FILE - Michigan State Capitol

The Michigan State Capitol in Lansing, Michigan.

Michigan Republicans have filed a federal lawsuit claiming that Michigan’s Independent Citizens Redistricting Commission (MICRC) is “blatantly unconstitutional.”

The amendment approved with 61 percent of the vote last November prohibits any “partisan candidate” in the previous six years from serving on the MICRC, a committee of four Democrats, four Republicans, and five citizens who will try to end partisan gerrymandering.

"Partisan candidates" include elected officials, political appointees, lobbyists, campaign consultants and officers or members of the governing body of a political party, or their immediate family.

“No American should be barred from holding a government position because they, or someone they are related to, exercised their Constitutional rights,” Walker said in a statement released by his group, the National Republican Redistricting Trust. “This lawsuit aims to restore the rights of all Michiganders to freely participate in the political process without the threat of government sanction.”

Jamie Lyons-Eddy, director of campaigns and programs for Voters Not Politicians (VNP), told The Center Square that the exclusions are meant to discourage mixed financial motives.

“For example, if you had someone on the commission who was, let’s say, the spouse of a sitting legislator, they would have a direct interest in how those lines are drawn to try to hold on to their spouse’s job,” she said. “So it’s important to remove the conflict of interest that has caused the gerrymandering we’ve had in the past.”

Lyons-Eddy said about 4,000 volunteers gathered 425,000 signatures across the political spectrum in four months after constituents saw maps showing each location’s gerrymandered districts.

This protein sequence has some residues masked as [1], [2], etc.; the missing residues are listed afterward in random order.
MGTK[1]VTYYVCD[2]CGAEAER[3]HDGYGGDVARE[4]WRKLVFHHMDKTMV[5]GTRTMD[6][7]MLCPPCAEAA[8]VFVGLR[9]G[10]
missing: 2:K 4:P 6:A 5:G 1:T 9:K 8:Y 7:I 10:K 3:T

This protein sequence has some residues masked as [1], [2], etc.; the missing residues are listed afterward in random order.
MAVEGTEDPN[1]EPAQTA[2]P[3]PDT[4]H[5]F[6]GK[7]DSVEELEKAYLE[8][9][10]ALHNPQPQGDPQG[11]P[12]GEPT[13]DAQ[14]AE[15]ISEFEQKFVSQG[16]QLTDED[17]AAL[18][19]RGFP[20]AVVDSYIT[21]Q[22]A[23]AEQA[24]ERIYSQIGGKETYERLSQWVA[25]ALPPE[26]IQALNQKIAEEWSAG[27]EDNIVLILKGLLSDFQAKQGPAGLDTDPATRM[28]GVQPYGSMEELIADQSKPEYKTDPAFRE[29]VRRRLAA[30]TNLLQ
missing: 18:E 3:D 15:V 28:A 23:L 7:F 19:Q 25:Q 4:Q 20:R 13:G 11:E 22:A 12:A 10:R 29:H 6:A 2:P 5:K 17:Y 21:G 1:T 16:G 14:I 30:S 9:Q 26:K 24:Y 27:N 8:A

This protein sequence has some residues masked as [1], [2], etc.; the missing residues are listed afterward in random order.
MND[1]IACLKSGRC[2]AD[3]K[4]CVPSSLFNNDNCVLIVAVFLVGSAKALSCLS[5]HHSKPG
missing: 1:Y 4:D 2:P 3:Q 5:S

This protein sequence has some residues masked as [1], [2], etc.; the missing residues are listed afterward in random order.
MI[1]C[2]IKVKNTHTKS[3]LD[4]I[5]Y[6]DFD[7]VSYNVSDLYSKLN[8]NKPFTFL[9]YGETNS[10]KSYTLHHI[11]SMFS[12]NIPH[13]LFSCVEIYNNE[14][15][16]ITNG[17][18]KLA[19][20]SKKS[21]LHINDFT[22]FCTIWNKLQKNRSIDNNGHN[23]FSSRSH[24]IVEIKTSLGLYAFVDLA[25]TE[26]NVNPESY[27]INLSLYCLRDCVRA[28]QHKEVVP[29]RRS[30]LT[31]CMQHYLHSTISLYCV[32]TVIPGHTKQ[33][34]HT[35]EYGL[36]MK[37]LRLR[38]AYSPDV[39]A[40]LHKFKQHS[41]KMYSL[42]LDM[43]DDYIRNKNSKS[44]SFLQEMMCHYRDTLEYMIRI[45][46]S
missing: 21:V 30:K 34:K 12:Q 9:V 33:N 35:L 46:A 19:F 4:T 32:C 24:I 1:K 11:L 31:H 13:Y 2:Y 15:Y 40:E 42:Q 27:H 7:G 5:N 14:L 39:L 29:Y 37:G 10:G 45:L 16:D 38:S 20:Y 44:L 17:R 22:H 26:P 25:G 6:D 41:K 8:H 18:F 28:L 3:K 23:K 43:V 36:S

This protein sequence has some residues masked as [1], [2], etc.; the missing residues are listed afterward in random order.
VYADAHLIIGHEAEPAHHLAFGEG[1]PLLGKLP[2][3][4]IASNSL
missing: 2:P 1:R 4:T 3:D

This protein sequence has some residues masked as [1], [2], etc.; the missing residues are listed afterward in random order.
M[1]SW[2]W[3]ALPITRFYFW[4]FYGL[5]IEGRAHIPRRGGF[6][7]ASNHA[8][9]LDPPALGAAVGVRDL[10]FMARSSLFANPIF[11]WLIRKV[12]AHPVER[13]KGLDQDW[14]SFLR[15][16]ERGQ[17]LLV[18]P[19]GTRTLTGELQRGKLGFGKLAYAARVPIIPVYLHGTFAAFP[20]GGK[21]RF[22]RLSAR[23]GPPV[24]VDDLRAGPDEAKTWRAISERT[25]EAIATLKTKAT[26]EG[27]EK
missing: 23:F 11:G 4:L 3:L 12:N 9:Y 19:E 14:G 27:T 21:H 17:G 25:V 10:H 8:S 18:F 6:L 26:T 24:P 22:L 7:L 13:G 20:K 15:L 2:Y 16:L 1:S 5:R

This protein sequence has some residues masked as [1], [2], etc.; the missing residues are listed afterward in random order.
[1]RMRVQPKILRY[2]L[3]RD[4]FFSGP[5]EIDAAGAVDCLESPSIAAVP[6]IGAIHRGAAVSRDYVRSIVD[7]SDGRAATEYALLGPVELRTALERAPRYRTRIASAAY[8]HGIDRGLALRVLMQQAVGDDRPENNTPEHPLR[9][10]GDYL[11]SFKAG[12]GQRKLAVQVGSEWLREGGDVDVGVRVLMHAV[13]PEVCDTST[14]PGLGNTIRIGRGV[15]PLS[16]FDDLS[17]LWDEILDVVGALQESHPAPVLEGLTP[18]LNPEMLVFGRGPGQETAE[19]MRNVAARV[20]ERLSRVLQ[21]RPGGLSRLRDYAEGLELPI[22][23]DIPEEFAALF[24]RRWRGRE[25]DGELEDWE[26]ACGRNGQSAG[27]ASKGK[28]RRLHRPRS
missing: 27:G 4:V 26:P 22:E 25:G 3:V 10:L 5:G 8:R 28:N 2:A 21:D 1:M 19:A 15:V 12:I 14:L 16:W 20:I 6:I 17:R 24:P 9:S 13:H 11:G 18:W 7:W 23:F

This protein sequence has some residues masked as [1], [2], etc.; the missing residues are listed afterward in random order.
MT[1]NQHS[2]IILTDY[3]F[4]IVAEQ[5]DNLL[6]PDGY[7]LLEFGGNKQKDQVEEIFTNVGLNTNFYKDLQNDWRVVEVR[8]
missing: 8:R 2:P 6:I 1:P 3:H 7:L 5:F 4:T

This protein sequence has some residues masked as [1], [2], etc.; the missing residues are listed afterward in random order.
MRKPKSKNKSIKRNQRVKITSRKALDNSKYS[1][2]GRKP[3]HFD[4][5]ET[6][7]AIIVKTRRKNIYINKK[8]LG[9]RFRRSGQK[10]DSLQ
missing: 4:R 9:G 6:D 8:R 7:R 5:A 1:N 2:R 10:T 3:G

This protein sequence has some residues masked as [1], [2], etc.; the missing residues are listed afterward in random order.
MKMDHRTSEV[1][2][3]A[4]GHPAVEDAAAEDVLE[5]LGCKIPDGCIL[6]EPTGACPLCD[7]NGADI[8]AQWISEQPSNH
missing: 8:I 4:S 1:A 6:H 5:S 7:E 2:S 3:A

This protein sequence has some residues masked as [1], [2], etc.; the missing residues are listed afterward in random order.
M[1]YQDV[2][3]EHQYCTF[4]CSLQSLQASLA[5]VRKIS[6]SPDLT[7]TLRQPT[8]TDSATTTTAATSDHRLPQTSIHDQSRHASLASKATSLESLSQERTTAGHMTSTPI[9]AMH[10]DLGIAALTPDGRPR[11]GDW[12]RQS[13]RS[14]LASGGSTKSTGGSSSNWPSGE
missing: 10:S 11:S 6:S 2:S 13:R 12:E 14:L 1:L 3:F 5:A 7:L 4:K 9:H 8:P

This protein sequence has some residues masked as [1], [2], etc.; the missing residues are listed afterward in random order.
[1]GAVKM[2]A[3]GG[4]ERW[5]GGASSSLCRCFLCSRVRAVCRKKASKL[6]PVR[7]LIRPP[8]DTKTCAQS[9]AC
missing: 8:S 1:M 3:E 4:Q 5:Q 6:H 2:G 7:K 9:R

“There’s not as much competition, and we don’t have responsive representatives because they already know how the races are going to come out,” she said. “We’ve all seen it – it’s not really one party that suffers, it’s all parties because the representatives don’t listen to their constituents from either party.”

The group gathered 109,346 more signatures than required.

“The point of our name, Voters Not Politicians, is that voters should choose their politicians, not the other way around,” she said. “In gerrymandering, politicians are choosing their own voters and actually changing the outcome of elections. And people understood that pretty clearly.”

Lyons-Eddy said the politicians and special-interest groups that have drawn past maps operated behind closed doors, but the new process will be “completely transparent.”

“The amendment calls specifically for all of the work and business the commission does to be conducted in public – so all of their meetings, data, everything they do will be posted publicly. It’s required to be really completely transparent, turning the old process on its head. So that everybody in Michigan who has an interest can see exactly how the process is happening.”

The complaint seeks a preliminary and permanent injunction halting the MICRC from further action.

Lyons-Eddy said VNP is preparing their applicant pool for 2020.

“We are confident that the amendment will survive this challenge – it already survived one challenge in the Michigan Supreme Court before we got on the ballot, and we’re confident that will happen again,” she said.

Staff Writer

Scott McClallen is a staff writer covering Michigan and Minnesota for The Center Square. A graduate of Hillsdale College, his work has appeared on Forbes.com and FEE.org. Previously, he worked as a financial analyst at Pepsi.